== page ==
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Thread started 09 Apr 2009 (Thursday) 18:11
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What is the best "standard ISO" for the 5D MkII?

 
clupica
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Apr 09, 2009 18:11 |  #1

Well, you know how it is. there may be a discussion of this around here soemwhere but I can't find it.

What is the best all-around default ISO for the Canon 5D Mark II. When going throught the manual I see that some of the Canon defaults are set to ISO 400. I mean, this seems a bit high to me. Should I use ISO 400 as the default or should use ISO 100 or 200 instead. I shoot a lot of outdoor / nature / full daylight and don't usually have a need to more than 200. If I do, I can usually use a longer shutter speed and a tripod (ie: macros).

Any recommendations / thoughts on this ?

Charlie




  
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jr_senator
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Apr 09, 2009 18:20 |  #2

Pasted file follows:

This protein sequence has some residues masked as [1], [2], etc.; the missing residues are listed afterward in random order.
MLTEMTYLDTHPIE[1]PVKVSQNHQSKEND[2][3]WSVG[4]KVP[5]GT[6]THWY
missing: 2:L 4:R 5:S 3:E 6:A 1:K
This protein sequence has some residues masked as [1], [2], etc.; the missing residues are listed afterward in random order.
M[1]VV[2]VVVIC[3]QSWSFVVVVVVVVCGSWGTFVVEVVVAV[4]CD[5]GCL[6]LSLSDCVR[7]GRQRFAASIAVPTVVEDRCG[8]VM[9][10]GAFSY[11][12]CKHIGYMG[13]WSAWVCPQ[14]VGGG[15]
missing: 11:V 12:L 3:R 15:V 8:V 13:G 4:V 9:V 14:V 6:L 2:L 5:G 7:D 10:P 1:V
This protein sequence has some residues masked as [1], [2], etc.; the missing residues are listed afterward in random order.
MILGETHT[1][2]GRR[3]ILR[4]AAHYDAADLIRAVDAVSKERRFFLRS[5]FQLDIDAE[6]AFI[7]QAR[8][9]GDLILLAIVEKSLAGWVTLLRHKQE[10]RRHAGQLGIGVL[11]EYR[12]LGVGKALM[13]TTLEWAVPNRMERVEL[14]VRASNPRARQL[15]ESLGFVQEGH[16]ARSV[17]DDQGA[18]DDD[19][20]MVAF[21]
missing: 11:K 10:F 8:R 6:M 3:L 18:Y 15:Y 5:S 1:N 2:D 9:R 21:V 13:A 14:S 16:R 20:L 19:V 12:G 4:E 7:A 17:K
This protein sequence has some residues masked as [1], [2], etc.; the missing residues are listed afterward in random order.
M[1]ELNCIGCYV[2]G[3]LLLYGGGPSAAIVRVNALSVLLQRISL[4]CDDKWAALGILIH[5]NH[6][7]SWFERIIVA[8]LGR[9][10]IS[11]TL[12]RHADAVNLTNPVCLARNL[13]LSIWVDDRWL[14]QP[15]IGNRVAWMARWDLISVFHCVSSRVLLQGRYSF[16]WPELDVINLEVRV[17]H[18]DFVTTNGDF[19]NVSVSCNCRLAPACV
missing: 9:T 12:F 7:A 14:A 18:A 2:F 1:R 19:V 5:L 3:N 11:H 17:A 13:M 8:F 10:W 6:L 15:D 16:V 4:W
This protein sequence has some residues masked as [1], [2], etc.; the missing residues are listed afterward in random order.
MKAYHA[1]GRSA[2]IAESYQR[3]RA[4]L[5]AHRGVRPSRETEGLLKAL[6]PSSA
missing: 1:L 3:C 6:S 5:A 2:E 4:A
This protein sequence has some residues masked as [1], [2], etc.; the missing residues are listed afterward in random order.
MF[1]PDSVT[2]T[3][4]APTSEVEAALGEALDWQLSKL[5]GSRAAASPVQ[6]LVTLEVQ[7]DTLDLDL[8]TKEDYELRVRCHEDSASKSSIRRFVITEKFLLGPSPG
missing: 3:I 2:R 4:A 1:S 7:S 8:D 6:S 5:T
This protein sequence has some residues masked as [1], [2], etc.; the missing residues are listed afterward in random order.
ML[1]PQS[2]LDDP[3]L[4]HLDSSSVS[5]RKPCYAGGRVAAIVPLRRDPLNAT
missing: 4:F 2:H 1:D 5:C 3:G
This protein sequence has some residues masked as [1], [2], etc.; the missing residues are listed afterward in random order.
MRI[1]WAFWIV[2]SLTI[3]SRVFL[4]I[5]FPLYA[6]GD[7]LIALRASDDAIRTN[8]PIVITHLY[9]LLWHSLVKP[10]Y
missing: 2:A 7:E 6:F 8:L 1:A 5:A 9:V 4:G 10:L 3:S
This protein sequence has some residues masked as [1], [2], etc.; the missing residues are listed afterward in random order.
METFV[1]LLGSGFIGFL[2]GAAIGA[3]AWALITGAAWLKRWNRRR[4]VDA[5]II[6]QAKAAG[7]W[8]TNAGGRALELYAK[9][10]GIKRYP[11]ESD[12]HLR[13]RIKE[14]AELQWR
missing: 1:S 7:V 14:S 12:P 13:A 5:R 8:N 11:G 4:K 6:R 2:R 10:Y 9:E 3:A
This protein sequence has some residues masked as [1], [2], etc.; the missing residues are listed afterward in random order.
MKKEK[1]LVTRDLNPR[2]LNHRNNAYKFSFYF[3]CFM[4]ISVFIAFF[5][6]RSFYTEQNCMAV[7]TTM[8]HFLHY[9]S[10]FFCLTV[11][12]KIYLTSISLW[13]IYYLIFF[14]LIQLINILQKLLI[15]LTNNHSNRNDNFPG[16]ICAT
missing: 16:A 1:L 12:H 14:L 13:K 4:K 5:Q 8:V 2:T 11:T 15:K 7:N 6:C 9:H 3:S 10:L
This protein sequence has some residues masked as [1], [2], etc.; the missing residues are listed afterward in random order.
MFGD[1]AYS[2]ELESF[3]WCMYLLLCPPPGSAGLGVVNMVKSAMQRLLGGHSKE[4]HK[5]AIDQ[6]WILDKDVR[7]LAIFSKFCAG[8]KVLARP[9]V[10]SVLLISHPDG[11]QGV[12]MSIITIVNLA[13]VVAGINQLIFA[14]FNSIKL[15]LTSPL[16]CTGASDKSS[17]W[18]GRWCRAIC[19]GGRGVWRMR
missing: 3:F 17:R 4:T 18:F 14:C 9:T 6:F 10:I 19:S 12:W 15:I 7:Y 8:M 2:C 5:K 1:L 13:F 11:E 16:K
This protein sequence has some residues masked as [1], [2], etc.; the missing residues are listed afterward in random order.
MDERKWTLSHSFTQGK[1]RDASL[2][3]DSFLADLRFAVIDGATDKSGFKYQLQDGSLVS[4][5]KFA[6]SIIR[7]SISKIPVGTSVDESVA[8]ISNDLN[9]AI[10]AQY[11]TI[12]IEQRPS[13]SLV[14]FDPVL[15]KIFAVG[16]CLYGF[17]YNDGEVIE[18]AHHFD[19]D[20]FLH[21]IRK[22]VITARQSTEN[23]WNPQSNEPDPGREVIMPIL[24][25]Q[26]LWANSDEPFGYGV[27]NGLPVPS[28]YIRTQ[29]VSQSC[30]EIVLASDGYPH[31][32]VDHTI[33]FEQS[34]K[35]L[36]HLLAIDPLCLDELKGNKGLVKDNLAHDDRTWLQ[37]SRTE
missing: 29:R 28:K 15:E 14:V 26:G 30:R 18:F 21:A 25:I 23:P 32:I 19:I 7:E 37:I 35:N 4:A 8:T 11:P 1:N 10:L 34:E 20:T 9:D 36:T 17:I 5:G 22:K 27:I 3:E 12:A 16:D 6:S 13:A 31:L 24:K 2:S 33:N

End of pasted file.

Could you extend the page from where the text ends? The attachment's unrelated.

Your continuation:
Of course this is different with different photographers, I can't speak for others. I do have my wife's camera set at 200 ISO, but then I know her habits.



  
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Dpsteak
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Apr 09, 2009 18:25 as a reply to  @ jr_senator's post |  #3

I like to shoot as low as I can, while maintaining the shutter speed I want.


Gear:50D; 17-40L; 400 5.6L flickr (external link)

  
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Dpsteak
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Apr 09, 2009 18:25 as a reply to  @ Dpsteak's post |  #4

But I don't have a 5D MkII, I was just speaking on general terms.


Gear:50D; 17-40L; 400 5.6L flickr (external link)

  
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tofuboy
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Apr 09, 2009 18:27 as a reply to  @ jr_senator's post |  #5

regardless a 300D or 5D mk II, I've always gone with using the lowest ISO possible that still allows me to get the shot.


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Panopeeper
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Apr 09, 2009 18:34 |  #6

If you can afford the exposure, go for ISO 100:

- the DR is the highest,

- the noise is the lowest (not because of ISO 100 but because of the associated exposure).

ISO 50 is simply a 1-stop overexposed ISO 100.

See the other head about related issues: